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Elon Musk and many top scientists are now calling for at least a six-month moratorium on the development of ChatGPT-powered artificial intelligence (AI). As they see it, this powerful new AI poses a potential existential risk to the human race. If ChatGPT continues to develop, all of those dystopian sci-fi movies like “The Terminator” might actually come true sooner than any of us ever really expected.
Flash back to 2018, and most top scientists were actually much more optimistic about the impact of AI on the human race. In a Pew Research survey back in 2018, a group of nearly 1,000 top scientists were asked a simple question: “By 2030, do you think it is likely that advancing AI will enhance and empower the human race?” A clear majority (63%) answered “yes,” while only 37% answered “no.”
AI, Social Media and the Future of Humans
Back in 2018, the big AI creation that people were talking about was IBM Watson. This was the same artificial intelligence used to defeat chess grandmasters, and it was now being used to do everything from discovering new medical cures to predicting future weather patterns. Ads for IBM Watson routinely appeared on TV, and there was even a big IBM Watson Super Bowl commercial featuring H&R Block.
IBM was a trusted company, and most people were onboard with the idea of AI as a super-smart assistant. If AI is something that helps you do your taxes, how scary could it really be? Even creative icons like Bob Dylan weren’t afraid of appearing in IBM Watson commercials:
What has changed now is that AI is more than just a super-smart assistant. AI in the form of ChatGPT is starting to look more and more like an impossibly smart boss who comes up with genius-level ideas and concepts. Moreover, this impossibly smart boss is able to solve problems almost instantaneously. In the old days, you needed a supercomputer to get AI to work. Now, you can churn out AI-powered work with your laptop.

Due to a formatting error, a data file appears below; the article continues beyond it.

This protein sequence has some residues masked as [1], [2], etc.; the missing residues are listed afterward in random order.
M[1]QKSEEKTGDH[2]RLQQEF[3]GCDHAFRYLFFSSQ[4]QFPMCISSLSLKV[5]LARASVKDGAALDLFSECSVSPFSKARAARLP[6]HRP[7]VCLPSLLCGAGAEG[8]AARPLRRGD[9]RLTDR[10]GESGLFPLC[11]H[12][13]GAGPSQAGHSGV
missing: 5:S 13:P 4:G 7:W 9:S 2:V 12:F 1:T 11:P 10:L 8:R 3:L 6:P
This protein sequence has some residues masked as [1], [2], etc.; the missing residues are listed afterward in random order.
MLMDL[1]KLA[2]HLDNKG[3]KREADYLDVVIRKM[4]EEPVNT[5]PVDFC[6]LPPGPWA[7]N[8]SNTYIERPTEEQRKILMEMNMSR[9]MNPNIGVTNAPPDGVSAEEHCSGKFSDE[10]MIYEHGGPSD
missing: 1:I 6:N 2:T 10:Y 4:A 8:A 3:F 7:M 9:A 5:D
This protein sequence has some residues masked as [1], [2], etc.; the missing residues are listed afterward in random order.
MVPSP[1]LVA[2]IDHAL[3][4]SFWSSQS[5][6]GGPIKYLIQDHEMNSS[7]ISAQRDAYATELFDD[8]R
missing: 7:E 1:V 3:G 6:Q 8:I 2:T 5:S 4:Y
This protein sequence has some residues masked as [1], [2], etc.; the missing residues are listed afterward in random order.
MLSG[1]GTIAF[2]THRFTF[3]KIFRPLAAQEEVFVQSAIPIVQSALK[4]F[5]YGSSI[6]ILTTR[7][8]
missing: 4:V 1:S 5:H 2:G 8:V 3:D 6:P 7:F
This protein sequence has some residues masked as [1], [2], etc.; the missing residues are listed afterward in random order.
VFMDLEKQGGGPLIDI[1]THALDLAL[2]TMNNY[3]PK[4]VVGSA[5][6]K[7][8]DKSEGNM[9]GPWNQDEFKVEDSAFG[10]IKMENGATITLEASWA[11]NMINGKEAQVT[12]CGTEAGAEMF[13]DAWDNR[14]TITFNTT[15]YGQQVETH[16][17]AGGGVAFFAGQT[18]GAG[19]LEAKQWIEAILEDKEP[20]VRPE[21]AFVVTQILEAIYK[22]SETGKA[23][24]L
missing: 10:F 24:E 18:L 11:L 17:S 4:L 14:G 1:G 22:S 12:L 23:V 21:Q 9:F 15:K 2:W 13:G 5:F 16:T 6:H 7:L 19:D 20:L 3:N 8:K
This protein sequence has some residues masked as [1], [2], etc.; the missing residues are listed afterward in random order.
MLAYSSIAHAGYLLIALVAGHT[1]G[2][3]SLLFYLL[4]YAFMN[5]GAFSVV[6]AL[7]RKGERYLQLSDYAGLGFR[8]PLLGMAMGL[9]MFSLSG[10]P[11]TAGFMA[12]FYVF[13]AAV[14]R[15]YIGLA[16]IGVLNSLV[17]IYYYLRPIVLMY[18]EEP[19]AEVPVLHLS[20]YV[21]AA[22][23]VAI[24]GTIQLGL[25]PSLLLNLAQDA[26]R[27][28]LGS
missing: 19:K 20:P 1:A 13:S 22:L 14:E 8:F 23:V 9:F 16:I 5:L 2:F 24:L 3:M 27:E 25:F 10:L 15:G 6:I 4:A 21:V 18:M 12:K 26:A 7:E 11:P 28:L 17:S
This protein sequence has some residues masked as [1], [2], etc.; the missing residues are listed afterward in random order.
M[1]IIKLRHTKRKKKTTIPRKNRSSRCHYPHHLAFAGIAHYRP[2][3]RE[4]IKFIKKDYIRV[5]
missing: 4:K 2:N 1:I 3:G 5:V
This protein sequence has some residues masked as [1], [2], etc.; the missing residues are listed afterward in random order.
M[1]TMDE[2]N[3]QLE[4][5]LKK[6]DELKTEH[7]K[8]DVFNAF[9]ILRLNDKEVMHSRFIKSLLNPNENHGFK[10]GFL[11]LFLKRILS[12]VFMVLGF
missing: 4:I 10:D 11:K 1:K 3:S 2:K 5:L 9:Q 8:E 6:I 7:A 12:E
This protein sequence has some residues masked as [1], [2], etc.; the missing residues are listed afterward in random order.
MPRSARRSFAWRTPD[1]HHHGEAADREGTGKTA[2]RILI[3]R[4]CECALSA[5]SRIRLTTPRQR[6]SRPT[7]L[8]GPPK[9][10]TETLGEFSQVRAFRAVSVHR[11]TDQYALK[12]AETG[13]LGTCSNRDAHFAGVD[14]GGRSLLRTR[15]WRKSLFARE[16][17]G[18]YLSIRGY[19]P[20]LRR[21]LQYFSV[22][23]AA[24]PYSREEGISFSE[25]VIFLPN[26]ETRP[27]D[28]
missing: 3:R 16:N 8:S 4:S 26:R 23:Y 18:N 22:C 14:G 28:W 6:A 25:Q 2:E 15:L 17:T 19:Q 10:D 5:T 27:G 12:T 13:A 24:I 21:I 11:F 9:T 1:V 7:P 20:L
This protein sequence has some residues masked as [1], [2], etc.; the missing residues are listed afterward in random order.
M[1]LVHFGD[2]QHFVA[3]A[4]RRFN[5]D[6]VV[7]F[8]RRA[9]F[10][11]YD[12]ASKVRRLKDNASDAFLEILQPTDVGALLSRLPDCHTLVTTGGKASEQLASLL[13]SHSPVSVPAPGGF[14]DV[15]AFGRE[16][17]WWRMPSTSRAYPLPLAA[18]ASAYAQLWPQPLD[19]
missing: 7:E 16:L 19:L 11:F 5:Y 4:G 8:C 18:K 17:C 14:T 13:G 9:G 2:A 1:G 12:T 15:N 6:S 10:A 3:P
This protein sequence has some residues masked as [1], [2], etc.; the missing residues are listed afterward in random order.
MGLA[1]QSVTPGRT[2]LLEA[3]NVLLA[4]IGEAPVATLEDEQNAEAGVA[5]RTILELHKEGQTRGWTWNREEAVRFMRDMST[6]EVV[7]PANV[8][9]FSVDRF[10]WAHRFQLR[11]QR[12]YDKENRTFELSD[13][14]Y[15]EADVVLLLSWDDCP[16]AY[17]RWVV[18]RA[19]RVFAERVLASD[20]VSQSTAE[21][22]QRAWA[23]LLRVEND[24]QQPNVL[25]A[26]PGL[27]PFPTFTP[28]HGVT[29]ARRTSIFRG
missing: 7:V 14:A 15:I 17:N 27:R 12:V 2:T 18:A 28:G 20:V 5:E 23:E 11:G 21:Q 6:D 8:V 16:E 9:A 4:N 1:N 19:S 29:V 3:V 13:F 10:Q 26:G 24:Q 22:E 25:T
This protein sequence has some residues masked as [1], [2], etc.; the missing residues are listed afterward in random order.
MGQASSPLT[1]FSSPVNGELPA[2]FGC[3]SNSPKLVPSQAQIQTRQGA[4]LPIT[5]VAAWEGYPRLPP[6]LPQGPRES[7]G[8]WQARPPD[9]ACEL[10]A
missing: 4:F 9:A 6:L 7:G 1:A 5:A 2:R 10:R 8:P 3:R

In short, there has been a real perception change around AI. It has morphed from something that saves us time and money and improves our lives, into something that is quite capable of replacing every one of us. Even the people that we thought AI would never replace – such as a brilliantly talented songwriter capable of evoking powerful human emotions – is now somehow, scarily replaceable.
Did social media foreshadow what would happen?
If you re-read some of the comments and opinions from the nearly 1,000 scientists interviewed in the Pew Research survey, it’s amazing how prescient some of them really were. For example, some warned that humans would start to lose their cognitive thinking abilities because computers would become so powerful. Some warned that humans would start to lose their social skills or their survival skills because computers would be doing all the heavy lifting.
Sound familiar? In many ways, isn’t that what has happened with social media? It has become so easy to use social media on a 24/7 basis that it is actually making us anti-social instead of social. We’d rather spend all day in our rooms scrolling through Instagram and Facebook feeds than going out in public and meeting our friends in real life. We’d rather play video games online than play real games outside.
And, increasingly, social media is changing the way our brains work. It’s almost like we’re all hooked up to a massive dopamine machine, in which even a phone call from a friend can seem like an unwanted distraction when the person calling us could have just as easily sent us a silly emoji via a social messaging app.
What happens next?
While Elon Musk’s dystopian scenario of AI enslaving the entire human race sounds a bit off the mark, it’s easy to see how future advances in AI are going to make us lazy, socially inept, and starved for real cognitive abilities. What student will want to write a college essay when ChatGPT can spew one out in 10 seconds?
Social media predicted it all. It showed how willing we would all be to let the machines and algorithms take over. And it showed how technology, when relied on too heavily, would start to rewire our brains and change our perceptions about what it means to be human.